You donât get divergences in the second model, because divergences are only signalled after warmup (as divergences before warmup may just mean the parameters of the sampler need to be adjusted) and in the second model, the chain stays in the permitted region for all the post-warmup samples.

If you want to learn more I wrote a âpopularâ explanation of divergences on my blog: http://www.martinmodrak.cz/2018/02/19/taming-divergences-in-stan-models/ and a more detailed understanding can be found in the conceptual introduction paper: https://arxiv.org/abs/1701.02434

Enforcing constraints
If you want to perform constrained regression, you need to update your parameters to make the constraint always true, e.g. a (quite stupid) solution would be:

parameters {
vector[2] beta;			// regression coefficients
real<lower=0> sigma_raw;		// SD
}

transformed parameters {
real constraint = beta[1] * beta[2] + sigma_raw;
real sigma;
if(constraint < 0.9) {
sigma = sigma_raw + (0.9 - constraint);
} else {
sigma = sigma_raw;
}
}


This still has some divergences, probably because the transformation is not smooth and because the data are in gross disagreement with the model, but I hope you get the idea.

2 Likes

Thank you so much, @martinmodrak, for an useful and detained explanation. There are several things I would like to make them clear to me:

• The constraint in the transformed parameters block is used to reject the current proposal if the proposal does not satisfy. I find in page 96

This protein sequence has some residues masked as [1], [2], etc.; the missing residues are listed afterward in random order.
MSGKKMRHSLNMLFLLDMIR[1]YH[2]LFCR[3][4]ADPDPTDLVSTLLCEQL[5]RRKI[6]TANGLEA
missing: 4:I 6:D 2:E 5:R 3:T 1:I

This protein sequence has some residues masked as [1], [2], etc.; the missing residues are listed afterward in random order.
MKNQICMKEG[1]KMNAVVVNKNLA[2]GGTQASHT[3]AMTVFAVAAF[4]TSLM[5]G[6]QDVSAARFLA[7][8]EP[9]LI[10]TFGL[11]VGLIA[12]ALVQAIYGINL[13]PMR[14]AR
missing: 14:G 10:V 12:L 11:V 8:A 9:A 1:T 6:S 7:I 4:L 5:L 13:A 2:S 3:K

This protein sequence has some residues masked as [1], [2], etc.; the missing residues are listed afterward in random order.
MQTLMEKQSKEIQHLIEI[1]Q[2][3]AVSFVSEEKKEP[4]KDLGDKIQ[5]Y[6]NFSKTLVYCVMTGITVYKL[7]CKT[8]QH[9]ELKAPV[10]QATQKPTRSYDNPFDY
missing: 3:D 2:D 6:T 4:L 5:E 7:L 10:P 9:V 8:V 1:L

âRejections in the transformed parameters and model blocks are not in and of themselves instantly fatal. The result has the same effect as assigning a â1 log probability,
which causes rejection of the current proposal in MCMC samplers and adjustment of
search parameters in optimization.â

• Thus, 1903 divergent transitions after warmup means that there are 1903 times that the proposal is rejected because it violates the constraint.

• The second model (3b) is fine because that no proposal violates the constraint.

• In modeling, if the model has a constraint, and fitting with Stan gives many divergent transitions, it might indicate that the data does not agree with the model, i.e. there might be another better model

• If the parameter space (S) is a subset of the space (S1) implied by the constraint, then there might be no divergent transitions. In this case, the constraint might not be necessary.

Please correct me if I am wrong in some or all bullets!

Trung Dung.

I think you are mostly correct, only two things to stress:

• Constraints in transformed parameters are designed for error checking, not for modelling. In particular, there is AFAIK no guarantee that a posterior distribution of a model with such a constraint generated by Stan will be the same as the theoretically correct distribution as (I think) some of the necessary conditions for NUTS to converge no longer hold.
• Divergent transitions are only recorded after warmup, constraint may be violated also during warmup but that would not register as divergent transition. Constraint violation during warmup might still have subtle effects on the fit as warmup determines some parameters of the sampler.
1 Like

Stan assumes that every parameter value that satisfies the declared constraints will have a finite log density (i.e., positive density).

Using constraints on transformed parameters to reject will cause discontinuities and can seriously hurt or even completely destroy HMCâs ability to sample.